Ok, that sounds like a bad thing, but I promise you it isn't! When Wade and I first started to actually argue about important issues, we weren't very skilled at it. So it usually disintegrated into insults. But as the years have gone by, we have learned how to hear what the other person is saying. We have also learned (Most of the time) to keep at it if we don't come to a solution the first go around. I have learned not to take things as personally, since that is a flaw of mine. Wade has learned to be a bit more open to hear me out completely, even when I am saying something he doesn't like. Do we argue perfectly? NOT AT ALL!!! But we both have the same goal in mind- finding a situation or decision that we can both live with- together. And we can find that when we try. Sometimes it is hard-earned, we really have to contend with each other. But thankfully, we've learned how to argue well.
Once you're done arguing, it's DONE:
I think this is my favorite benefit to arguing things through. When you finally DO reach a compromise, you're done! The issue isn't waiting to rear its ugly head again in two days. Or two weeks. Or twenty years. You don't have to keep track of who did what to whom and how many points you have. Arguing until you reach an agreement keeps you on the same team. I know that sounds contrary, but it isn't. I believe that keeping arguments inside instead of voicing them sometimes leads to secretly working against the other person, and having a "his team" and "my team" mentality. When you feel like you have to look out for your own needs because your husband doesn't know what your needs are.... that is divisive. If you feel like you have to hide resources, or information, or anything from your husband because you can't bring it up to him.... that's divisive. Arguing and presenting all the facts to each other keeps you two working as partners. On the same team. Together. One.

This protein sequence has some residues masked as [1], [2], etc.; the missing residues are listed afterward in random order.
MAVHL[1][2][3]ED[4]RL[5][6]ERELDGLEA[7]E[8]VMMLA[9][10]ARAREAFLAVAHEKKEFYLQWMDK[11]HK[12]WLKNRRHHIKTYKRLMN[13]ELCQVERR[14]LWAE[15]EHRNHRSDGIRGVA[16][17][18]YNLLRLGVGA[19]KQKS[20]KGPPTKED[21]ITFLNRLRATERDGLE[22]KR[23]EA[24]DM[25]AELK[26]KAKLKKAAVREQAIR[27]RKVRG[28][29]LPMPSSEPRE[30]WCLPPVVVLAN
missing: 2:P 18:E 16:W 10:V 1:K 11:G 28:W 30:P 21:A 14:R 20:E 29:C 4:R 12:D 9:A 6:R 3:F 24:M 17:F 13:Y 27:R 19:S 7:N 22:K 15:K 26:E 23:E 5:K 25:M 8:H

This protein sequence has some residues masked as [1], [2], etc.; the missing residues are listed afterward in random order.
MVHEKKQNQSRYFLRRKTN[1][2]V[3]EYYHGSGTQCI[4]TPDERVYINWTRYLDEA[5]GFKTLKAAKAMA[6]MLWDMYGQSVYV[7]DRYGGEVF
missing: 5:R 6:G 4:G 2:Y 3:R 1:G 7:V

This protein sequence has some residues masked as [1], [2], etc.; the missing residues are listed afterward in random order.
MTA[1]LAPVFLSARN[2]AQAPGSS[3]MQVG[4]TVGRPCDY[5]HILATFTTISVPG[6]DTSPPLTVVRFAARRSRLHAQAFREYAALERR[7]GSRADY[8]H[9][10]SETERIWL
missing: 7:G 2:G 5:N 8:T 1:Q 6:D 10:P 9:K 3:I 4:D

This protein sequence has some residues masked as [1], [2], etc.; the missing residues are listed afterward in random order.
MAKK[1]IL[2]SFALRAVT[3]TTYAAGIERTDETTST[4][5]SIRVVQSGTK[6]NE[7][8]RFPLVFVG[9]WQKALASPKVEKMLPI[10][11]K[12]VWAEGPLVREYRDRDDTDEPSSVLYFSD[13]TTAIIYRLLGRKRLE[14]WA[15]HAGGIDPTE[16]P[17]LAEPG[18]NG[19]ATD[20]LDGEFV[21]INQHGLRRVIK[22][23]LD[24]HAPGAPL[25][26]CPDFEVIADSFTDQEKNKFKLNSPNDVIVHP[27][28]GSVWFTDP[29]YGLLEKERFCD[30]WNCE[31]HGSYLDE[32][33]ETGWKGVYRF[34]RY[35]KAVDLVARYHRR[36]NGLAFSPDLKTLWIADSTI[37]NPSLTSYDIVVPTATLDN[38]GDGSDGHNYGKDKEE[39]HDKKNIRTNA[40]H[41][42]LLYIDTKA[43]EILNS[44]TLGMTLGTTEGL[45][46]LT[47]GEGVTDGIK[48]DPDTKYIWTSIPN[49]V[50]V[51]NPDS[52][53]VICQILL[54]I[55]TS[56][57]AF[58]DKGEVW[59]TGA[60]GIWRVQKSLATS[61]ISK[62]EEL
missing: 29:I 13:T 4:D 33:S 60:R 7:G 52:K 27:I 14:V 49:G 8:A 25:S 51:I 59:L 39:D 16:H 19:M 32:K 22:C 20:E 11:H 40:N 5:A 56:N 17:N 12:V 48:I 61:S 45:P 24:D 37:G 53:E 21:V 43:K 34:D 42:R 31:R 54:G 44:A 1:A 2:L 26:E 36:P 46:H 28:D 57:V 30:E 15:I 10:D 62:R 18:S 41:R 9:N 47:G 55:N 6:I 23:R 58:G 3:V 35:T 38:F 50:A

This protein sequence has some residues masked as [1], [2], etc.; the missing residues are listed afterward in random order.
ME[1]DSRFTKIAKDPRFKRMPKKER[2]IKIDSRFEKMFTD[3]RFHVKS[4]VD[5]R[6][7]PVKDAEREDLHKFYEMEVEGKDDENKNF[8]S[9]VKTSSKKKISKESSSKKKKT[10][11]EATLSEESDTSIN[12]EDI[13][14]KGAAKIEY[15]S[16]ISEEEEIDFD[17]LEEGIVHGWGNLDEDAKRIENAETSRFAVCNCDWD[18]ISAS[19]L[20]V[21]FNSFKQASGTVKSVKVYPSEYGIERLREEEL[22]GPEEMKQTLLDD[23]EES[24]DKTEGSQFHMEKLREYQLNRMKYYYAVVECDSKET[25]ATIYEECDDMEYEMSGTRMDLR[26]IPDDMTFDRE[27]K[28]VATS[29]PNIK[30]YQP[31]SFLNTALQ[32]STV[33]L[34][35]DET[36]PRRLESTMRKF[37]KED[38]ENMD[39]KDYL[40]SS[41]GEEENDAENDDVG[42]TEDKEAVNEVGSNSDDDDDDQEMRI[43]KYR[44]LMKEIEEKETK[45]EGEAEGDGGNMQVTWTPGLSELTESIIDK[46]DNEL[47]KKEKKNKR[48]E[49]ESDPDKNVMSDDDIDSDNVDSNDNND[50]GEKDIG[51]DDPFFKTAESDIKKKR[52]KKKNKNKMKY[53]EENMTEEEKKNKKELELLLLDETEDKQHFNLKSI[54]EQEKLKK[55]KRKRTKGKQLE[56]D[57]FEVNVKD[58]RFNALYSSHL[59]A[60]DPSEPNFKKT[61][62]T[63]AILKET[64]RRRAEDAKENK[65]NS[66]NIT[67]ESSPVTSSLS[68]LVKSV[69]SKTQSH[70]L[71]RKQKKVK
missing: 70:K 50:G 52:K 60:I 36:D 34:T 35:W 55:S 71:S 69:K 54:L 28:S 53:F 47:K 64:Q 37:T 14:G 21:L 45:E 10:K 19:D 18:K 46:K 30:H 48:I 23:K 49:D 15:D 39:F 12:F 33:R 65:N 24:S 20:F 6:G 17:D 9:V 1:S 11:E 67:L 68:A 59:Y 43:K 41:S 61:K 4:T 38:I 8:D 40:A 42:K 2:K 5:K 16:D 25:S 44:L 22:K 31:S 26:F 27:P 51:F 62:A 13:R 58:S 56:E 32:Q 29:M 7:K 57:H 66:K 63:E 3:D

One is good.
To sum it up, I am not advocating screaming at one another. Or fighting. Or being unreasonable. What I am suggesting is that when you are in a marriage with someone you respect, they deserve to know what you think. Even when it's different from their opinion. I believe one of the ways I show that I trust Wade is when I let him know what bothers me, what I need, what my opinions are, what I see as the right choice. I can't tell you how much he's changed over the years, and stepped up to the plate, and worked hard to be worthy of that trust. Does he mess up? Of course! Do *I* mess up? Most assuredly! But we keep at it.
If you argue when you disagree, it makes your approval and agreement even more sweet- because your husband can trust that it's real. That's a good gift. He'll know you're not saying one thing and feeling another.
Lastly, I want to just say that I think most men, when they love their wives, want to lay the world at their wife's feet. They just need to know how to do that for you. Trust them enough to be real.
If you don't agree, I'll be happy to argue with you. :)